The careful stewardship of a limited project budget required us to house the church offices in our home. In fact, our house became a center of activities ranging from band practice to drama rehearsals to storage of our portable church supplies between Sundays. The pace of life, long hours, and lack of privacy in our home took its toll on us in many different ways. Boundaries got fuzzy. Marital tension mounted. Increasingly my day off got squeezed out. Crisis-mode management became our new lifestyle.
Things have improved since then. Four years later we are still married and still in the church planting business! We have struggled to restore healthy boundaries and reclaim our home. While the pace of life is still very fast, we have learned to carve out regular days off and vacations.
I would en-courage all po-tential planters to answer the following questions before planting: Is my spouse as called to this as I am? (Agreement is not enough. A shared conviction about church planting is essential.) Do I have reasonable expectations and a clear vision for what God is calling me to do? Have I set boundaries to protect my home and my marriage? Do I have a coach, mentor, or management team member who is concerned with my personal care and development? Am I willing to work harder than I’ve ever worked without giving up?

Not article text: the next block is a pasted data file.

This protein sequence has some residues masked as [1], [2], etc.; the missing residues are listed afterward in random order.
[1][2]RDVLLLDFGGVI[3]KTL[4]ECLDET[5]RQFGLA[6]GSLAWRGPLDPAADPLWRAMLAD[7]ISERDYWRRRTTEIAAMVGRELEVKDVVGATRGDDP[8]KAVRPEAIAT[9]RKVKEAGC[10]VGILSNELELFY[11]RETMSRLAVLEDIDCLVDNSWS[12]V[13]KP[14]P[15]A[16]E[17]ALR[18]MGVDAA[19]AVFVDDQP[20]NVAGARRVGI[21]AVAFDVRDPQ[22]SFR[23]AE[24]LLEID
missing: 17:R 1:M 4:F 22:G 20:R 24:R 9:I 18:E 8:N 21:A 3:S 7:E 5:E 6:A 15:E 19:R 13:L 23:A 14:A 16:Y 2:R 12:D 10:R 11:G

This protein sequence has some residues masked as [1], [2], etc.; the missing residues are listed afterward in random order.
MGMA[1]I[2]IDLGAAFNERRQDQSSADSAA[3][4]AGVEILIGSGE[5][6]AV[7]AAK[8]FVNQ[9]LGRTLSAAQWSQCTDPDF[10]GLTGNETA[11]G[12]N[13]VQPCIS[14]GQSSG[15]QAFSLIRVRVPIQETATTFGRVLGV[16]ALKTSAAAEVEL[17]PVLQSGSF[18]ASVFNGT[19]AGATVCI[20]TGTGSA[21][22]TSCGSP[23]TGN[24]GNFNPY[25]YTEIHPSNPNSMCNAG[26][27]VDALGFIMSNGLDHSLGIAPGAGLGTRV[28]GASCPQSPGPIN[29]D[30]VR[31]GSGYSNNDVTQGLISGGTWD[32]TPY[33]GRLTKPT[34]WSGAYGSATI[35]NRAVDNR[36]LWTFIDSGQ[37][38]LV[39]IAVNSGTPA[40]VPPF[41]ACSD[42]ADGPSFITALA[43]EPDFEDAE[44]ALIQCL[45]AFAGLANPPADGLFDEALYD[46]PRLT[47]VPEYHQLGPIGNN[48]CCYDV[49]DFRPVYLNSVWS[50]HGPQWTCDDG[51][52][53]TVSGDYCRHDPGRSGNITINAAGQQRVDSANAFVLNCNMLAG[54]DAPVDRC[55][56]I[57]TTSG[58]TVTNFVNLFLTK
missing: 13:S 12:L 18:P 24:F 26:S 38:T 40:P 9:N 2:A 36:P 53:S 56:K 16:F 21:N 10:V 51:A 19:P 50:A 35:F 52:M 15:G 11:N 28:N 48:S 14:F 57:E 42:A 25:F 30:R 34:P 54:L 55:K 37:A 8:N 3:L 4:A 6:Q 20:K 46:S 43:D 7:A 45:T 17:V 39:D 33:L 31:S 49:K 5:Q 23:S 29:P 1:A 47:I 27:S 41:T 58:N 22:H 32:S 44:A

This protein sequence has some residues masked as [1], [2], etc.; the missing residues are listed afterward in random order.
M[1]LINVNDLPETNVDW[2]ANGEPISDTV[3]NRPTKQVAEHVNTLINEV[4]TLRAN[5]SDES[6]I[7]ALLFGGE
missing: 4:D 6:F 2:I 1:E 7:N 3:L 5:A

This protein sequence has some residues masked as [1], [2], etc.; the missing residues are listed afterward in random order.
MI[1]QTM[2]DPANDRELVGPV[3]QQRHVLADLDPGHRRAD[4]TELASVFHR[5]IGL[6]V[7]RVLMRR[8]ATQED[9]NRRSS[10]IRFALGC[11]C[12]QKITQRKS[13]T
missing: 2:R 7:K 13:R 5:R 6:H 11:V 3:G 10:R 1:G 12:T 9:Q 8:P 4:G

Church planting can be gratifying, fulfilling, and even fun. The exhilaration of seeing hundreds of spiritual wanderers come to Christ is a great privilege. But this privilege is reserved (at least over the long term) for those whose call is certain and footing is firm! Adversity, marital strain, and fatigue are, to some degree, inevitable, but successful release into the “wilds” of church planting is possible through God’s grace poured out upon a persevering and prepared planter!
Jim Tune ministers with Churchill Meadows Christian Church in West Toronto, Canada, and serves as director of the national church planting organization Impact Canada.